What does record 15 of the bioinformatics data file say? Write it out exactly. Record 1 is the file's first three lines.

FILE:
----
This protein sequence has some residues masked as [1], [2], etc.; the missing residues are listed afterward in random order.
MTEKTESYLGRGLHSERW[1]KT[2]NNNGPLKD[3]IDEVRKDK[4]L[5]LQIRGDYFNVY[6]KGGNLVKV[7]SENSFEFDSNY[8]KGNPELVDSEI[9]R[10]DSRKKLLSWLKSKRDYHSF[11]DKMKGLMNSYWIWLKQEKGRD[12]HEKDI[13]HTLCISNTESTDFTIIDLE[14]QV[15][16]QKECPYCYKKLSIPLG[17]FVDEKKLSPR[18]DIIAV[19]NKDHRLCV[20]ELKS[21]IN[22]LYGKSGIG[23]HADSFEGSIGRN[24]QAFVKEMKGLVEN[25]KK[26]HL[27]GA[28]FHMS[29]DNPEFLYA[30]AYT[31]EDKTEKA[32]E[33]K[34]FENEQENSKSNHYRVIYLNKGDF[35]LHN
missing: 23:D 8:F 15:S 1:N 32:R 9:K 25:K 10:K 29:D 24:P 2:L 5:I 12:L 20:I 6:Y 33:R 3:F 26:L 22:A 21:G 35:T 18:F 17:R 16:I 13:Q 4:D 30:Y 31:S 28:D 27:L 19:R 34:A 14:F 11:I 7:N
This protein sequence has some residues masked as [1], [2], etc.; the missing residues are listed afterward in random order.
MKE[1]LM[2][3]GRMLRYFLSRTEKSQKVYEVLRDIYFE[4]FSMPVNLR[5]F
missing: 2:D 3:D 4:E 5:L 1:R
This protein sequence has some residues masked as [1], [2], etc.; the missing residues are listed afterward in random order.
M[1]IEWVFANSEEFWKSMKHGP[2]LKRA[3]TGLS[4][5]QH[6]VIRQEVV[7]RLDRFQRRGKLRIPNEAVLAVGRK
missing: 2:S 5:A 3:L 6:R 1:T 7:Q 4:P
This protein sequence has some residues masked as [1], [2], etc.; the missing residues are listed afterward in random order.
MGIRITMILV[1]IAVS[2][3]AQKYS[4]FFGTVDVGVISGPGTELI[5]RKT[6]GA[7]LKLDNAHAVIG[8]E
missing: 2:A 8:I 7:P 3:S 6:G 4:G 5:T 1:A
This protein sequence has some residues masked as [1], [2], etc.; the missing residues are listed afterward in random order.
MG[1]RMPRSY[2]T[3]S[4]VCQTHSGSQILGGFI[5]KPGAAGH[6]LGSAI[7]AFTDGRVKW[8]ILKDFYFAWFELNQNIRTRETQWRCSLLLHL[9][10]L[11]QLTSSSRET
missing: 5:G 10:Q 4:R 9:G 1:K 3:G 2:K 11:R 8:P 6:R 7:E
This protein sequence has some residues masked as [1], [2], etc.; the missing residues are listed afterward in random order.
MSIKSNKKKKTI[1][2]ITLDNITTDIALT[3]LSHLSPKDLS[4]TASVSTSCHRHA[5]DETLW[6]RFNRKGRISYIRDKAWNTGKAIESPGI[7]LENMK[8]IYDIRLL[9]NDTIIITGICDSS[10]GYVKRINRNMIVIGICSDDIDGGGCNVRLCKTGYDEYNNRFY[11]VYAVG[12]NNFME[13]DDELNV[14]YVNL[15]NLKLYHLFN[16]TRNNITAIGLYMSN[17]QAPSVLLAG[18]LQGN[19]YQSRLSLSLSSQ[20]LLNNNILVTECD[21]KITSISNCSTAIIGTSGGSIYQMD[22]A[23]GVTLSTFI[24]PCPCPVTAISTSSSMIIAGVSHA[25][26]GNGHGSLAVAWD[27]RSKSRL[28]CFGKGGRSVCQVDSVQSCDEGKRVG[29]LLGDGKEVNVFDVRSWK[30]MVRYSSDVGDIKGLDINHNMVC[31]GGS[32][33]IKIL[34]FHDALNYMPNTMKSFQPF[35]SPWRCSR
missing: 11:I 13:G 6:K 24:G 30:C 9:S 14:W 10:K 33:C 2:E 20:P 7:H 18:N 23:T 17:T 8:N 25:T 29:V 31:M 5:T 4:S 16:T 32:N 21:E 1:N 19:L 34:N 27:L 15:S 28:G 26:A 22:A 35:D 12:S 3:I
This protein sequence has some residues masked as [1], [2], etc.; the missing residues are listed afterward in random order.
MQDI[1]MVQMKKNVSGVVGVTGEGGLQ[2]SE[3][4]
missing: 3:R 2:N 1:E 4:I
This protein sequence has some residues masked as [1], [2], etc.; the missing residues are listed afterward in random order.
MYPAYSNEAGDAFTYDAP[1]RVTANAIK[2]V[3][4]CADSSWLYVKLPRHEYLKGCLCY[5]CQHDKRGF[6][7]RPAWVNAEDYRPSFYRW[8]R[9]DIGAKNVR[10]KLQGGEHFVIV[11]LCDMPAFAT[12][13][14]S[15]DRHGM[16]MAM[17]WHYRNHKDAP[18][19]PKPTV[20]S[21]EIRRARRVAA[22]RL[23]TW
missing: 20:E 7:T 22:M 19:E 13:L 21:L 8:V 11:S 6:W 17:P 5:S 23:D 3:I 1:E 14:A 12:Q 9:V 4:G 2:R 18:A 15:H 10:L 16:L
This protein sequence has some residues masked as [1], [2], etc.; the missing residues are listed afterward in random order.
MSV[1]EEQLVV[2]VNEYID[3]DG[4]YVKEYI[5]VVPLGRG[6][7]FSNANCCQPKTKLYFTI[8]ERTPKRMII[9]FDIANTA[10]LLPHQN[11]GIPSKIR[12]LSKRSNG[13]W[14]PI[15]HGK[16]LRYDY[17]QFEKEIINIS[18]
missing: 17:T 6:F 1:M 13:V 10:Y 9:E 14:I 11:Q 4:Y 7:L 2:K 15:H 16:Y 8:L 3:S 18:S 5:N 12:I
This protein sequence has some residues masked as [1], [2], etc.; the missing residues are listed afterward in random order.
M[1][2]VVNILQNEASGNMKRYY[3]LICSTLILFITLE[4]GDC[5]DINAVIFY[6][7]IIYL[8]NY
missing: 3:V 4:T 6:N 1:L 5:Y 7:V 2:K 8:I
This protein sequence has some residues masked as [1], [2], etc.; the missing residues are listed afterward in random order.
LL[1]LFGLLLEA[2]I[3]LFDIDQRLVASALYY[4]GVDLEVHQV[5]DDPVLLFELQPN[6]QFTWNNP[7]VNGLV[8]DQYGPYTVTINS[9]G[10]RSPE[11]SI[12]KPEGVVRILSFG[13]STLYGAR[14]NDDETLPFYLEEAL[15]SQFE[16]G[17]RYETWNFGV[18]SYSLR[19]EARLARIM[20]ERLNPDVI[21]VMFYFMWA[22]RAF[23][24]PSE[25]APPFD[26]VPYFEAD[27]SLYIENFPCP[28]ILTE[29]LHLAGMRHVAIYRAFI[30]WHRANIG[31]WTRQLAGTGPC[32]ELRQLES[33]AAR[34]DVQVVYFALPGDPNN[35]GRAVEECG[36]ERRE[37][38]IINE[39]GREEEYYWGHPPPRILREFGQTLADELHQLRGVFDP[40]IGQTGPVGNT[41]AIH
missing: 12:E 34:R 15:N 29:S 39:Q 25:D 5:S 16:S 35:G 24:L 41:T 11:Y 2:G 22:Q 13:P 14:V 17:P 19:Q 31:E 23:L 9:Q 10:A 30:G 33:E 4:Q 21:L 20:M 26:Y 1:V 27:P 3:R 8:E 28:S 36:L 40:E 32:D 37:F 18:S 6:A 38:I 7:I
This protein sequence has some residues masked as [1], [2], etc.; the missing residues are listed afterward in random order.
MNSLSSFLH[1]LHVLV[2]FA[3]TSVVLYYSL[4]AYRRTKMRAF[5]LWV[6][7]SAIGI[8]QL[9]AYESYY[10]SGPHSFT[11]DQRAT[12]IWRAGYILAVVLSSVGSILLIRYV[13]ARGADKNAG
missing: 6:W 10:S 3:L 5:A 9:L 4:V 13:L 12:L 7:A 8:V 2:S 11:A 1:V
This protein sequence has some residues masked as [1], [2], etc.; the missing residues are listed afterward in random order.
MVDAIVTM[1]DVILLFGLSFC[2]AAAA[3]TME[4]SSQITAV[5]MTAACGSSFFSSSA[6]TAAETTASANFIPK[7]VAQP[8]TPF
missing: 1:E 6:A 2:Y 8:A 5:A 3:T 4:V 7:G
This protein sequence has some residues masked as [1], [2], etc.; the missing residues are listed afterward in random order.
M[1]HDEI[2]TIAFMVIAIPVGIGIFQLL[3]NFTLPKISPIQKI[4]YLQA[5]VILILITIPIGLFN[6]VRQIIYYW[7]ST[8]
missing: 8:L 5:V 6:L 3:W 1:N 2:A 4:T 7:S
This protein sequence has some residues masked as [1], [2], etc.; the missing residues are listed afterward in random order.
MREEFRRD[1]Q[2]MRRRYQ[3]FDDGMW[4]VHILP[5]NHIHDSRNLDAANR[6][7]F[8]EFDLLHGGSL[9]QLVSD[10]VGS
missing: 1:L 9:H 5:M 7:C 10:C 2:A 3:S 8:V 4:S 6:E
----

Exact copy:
This protein sequence has some residues masked as [1], [2], etc.; the missing residues are listed afterward in random order.
MREEFRRD[1]Q[2]MRRRYQ[3]FDDGMW[4]VHILP[5]NHIHDSRNLDAANR[6][7]F[8]EFDLLHGGSL[9]QLVSD[10]VGS
missing: 1:L 9:H 5:M 7:C 10:C 2:A 3:S 8:V 4:S 6:E